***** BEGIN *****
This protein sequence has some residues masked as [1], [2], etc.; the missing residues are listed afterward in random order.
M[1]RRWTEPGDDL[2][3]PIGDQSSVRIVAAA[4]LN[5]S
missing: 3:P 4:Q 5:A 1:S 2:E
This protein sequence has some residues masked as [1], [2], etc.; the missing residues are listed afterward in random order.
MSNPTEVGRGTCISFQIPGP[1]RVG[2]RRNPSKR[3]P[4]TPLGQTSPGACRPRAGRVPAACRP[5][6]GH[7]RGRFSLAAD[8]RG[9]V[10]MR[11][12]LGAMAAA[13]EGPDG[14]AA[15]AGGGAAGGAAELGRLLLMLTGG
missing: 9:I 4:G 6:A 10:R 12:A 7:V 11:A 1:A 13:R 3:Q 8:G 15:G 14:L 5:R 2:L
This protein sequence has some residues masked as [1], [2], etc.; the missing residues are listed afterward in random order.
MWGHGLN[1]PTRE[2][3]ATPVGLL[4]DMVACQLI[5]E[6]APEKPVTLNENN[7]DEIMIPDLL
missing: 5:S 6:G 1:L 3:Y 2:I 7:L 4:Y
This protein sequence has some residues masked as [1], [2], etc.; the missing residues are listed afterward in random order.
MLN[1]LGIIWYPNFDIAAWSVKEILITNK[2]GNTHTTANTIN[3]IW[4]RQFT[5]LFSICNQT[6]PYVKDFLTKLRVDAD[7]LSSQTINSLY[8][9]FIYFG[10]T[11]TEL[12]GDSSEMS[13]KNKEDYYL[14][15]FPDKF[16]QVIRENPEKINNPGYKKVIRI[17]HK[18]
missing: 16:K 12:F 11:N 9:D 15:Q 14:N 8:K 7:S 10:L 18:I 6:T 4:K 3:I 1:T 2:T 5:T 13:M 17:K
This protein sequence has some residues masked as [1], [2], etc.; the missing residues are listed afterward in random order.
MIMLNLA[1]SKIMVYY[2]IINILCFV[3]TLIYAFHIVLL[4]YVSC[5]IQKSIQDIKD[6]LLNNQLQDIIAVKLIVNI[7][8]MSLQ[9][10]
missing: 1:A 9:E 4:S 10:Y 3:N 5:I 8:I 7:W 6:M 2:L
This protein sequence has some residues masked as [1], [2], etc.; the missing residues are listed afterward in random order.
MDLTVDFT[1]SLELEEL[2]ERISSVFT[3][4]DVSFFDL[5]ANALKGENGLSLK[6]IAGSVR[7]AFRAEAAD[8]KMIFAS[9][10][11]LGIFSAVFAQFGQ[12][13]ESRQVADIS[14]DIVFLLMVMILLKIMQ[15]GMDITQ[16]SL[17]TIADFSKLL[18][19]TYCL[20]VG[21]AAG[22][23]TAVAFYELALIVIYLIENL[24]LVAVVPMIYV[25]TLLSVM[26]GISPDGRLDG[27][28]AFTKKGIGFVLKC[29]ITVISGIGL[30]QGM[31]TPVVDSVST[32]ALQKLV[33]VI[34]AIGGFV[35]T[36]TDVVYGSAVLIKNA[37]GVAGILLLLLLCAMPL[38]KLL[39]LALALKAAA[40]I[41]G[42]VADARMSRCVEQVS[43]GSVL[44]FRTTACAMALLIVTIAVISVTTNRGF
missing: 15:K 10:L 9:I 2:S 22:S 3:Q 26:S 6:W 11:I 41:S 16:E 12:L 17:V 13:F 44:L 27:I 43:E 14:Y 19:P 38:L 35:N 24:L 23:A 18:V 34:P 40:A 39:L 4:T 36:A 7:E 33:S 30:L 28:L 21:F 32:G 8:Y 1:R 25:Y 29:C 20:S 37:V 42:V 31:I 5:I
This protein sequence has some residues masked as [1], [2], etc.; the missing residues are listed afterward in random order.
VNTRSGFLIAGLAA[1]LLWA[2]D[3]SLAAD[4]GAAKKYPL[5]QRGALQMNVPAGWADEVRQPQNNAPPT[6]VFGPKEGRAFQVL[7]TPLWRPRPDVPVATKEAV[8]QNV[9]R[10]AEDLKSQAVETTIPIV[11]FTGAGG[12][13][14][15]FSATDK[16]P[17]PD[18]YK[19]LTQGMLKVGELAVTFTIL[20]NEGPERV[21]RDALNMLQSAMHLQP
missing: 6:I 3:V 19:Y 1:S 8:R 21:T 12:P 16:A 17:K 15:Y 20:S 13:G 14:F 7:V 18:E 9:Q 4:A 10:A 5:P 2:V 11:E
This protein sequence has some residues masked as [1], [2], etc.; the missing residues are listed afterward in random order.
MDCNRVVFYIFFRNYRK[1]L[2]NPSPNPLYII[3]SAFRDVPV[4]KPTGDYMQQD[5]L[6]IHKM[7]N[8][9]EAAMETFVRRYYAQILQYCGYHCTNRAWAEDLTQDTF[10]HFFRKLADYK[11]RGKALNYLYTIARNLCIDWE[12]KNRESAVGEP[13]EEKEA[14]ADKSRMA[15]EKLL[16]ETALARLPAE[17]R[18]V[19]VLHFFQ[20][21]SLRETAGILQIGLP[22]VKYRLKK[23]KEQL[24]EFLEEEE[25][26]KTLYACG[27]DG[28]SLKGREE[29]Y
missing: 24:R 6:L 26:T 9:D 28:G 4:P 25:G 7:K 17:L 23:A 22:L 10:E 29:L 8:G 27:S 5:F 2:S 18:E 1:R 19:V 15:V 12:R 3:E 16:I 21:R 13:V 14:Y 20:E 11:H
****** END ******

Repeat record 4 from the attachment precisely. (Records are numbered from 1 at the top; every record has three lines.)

This protein sequence has some residues masked as [1], [2], etc.; the missing residues are listed afterward in random order.
MLN[1]LGIIWYPNFDIAAWSVKEILITNK[2]GNTHTTANTIN[3]IW[4]RQFT[5]LFSICNQT[6]PYVKDFLTKLRVDAD[7]LSSQTINSLY[8][9]FIYFG[10]T[11]TEL[12]GDSSEMS[13]KNKEDYYL[14][15]FPDKF[16]QVIRENPEKINNPGYKKVIRI[17]HK[18]
missing: 16:K 12:F 11:N 9:D 15:Q 14:N 8:K 7:S 10:L 18:I 6:T 4:K 3:I 1:T 2:T 5:T 13:M 17:K